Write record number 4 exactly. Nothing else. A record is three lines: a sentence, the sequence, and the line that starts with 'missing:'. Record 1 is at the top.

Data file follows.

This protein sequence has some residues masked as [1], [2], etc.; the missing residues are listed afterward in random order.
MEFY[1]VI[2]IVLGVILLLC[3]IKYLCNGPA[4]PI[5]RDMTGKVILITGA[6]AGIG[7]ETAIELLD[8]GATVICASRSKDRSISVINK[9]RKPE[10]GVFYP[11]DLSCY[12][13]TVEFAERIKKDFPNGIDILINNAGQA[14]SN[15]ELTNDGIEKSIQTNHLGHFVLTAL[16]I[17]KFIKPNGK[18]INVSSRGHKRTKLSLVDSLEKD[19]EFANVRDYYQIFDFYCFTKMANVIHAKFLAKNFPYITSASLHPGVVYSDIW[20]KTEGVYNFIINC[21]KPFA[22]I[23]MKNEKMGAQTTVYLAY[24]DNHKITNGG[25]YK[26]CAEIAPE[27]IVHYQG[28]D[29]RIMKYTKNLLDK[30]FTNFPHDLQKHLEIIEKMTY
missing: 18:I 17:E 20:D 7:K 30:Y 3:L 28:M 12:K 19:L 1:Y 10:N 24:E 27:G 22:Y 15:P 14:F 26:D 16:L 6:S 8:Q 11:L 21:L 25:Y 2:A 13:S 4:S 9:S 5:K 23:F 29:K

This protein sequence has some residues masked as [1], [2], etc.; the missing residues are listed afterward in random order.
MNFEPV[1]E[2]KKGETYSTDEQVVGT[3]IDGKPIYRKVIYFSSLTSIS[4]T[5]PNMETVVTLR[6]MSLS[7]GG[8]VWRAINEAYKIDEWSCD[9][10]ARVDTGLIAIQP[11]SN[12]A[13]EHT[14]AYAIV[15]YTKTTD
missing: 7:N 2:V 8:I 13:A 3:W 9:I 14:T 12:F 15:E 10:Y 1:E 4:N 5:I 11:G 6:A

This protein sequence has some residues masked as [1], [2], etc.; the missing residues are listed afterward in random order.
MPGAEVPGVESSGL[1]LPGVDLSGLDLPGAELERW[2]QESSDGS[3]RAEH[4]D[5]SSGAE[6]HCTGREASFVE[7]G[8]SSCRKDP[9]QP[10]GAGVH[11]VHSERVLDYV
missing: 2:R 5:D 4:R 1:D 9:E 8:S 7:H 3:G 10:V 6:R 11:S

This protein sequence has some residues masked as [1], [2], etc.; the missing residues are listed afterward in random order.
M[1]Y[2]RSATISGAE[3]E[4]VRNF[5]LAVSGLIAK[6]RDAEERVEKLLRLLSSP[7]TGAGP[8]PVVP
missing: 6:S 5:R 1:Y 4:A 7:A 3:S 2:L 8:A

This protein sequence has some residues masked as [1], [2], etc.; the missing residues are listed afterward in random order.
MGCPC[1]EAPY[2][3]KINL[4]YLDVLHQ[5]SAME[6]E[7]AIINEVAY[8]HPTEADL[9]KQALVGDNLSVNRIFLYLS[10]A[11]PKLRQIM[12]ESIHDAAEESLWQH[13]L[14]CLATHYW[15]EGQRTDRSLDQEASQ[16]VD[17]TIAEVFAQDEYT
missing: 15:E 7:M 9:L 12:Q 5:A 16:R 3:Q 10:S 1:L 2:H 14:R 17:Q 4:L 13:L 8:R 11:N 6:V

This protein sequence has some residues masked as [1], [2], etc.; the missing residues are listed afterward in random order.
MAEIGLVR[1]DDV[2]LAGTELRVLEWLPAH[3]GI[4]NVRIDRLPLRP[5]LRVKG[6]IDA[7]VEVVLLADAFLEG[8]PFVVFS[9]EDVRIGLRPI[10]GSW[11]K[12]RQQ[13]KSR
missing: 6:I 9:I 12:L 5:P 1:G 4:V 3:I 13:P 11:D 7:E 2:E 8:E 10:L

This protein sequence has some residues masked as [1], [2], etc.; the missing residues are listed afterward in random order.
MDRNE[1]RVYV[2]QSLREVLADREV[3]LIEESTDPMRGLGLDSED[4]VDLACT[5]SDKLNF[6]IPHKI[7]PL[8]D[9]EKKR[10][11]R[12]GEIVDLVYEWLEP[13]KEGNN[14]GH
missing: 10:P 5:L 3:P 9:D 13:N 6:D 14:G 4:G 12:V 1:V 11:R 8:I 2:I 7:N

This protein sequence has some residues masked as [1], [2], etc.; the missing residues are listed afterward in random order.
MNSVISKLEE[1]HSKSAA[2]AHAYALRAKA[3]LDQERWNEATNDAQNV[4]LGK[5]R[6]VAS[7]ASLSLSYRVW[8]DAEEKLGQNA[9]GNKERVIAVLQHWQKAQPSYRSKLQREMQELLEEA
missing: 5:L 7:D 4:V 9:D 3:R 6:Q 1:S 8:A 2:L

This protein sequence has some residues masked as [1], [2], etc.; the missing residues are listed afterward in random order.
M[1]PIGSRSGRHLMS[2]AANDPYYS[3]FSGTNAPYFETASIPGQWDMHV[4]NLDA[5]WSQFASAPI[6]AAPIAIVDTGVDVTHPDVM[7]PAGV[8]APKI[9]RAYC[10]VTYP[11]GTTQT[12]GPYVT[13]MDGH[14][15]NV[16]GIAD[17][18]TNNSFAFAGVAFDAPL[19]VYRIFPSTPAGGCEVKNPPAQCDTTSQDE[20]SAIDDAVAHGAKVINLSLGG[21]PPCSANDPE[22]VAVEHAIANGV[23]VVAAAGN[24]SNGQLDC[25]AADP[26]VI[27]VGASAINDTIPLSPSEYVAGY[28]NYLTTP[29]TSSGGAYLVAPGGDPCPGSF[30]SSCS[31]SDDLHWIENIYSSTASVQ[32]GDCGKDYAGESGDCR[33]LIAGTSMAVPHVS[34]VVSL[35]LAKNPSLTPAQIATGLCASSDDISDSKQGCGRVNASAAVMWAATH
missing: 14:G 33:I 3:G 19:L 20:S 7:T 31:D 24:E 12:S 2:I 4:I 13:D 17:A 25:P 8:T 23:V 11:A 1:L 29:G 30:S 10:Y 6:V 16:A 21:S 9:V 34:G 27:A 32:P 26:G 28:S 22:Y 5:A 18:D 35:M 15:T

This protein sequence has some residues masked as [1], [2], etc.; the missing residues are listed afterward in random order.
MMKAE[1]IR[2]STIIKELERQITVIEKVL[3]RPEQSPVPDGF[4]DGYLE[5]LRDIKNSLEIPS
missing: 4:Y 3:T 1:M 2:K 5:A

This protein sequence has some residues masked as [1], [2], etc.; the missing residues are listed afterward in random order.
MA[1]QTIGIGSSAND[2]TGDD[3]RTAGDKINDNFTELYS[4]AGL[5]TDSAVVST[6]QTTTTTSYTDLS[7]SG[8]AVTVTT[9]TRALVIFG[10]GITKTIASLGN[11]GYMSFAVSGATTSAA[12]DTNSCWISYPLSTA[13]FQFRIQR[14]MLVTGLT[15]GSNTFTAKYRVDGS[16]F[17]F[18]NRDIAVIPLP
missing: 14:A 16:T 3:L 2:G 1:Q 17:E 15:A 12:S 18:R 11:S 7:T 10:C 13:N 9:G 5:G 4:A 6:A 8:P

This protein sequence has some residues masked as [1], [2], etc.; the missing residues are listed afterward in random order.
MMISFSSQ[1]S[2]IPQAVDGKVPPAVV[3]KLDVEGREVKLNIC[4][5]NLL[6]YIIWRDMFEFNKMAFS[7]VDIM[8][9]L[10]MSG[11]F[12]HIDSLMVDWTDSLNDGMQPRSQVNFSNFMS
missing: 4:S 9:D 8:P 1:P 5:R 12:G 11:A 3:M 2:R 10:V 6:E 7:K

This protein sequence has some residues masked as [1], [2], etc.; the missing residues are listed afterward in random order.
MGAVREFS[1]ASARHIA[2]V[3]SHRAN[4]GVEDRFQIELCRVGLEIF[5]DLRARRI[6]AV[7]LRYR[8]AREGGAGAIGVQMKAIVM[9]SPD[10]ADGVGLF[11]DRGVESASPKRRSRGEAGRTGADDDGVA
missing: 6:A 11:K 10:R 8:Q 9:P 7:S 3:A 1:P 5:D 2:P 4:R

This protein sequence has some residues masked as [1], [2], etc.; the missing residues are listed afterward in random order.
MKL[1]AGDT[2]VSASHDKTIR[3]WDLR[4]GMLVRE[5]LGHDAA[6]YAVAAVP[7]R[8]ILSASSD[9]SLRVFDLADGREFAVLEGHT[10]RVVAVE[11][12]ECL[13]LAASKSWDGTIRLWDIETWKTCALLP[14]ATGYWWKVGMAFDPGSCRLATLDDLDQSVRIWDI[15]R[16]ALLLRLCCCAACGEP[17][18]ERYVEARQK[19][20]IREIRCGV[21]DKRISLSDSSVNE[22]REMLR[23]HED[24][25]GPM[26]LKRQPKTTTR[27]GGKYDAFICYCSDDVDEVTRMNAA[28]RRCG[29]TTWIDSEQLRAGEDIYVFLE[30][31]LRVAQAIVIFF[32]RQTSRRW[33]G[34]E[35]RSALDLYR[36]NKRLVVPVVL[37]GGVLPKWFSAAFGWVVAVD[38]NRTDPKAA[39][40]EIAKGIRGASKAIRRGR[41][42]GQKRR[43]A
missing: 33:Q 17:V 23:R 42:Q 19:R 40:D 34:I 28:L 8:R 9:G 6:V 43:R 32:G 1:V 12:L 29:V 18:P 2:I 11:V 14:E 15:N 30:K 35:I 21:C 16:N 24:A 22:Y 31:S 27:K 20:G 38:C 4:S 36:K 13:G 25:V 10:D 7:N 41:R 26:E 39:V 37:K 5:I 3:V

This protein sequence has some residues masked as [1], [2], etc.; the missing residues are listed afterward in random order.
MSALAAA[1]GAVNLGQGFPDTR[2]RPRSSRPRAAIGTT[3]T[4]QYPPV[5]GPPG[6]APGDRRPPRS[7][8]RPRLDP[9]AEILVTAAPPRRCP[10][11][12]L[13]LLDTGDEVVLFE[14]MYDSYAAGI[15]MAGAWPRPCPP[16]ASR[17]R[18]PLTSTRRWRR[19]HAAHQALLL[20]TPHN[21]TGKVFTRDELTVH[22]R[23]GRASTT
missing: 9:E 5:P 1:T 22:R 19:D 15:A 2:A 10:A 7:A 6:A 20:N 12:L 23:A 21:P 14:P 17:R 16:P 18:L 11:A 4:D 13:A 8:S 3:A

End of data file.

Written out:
This protein sequence has some residues masked as [1], [2], etc.; the missing residues are listed afterward in random order.
M[1]Y[2]RSATISGAE[3]E[4]VRNF[5]LAVSGLIAK[6]RDAEERVEKLLRLLSSP[7]TGAGP[8]PVVP
missing: 6:S 5:R 1:Y 4:A 7:A 3:S 2:L 8:A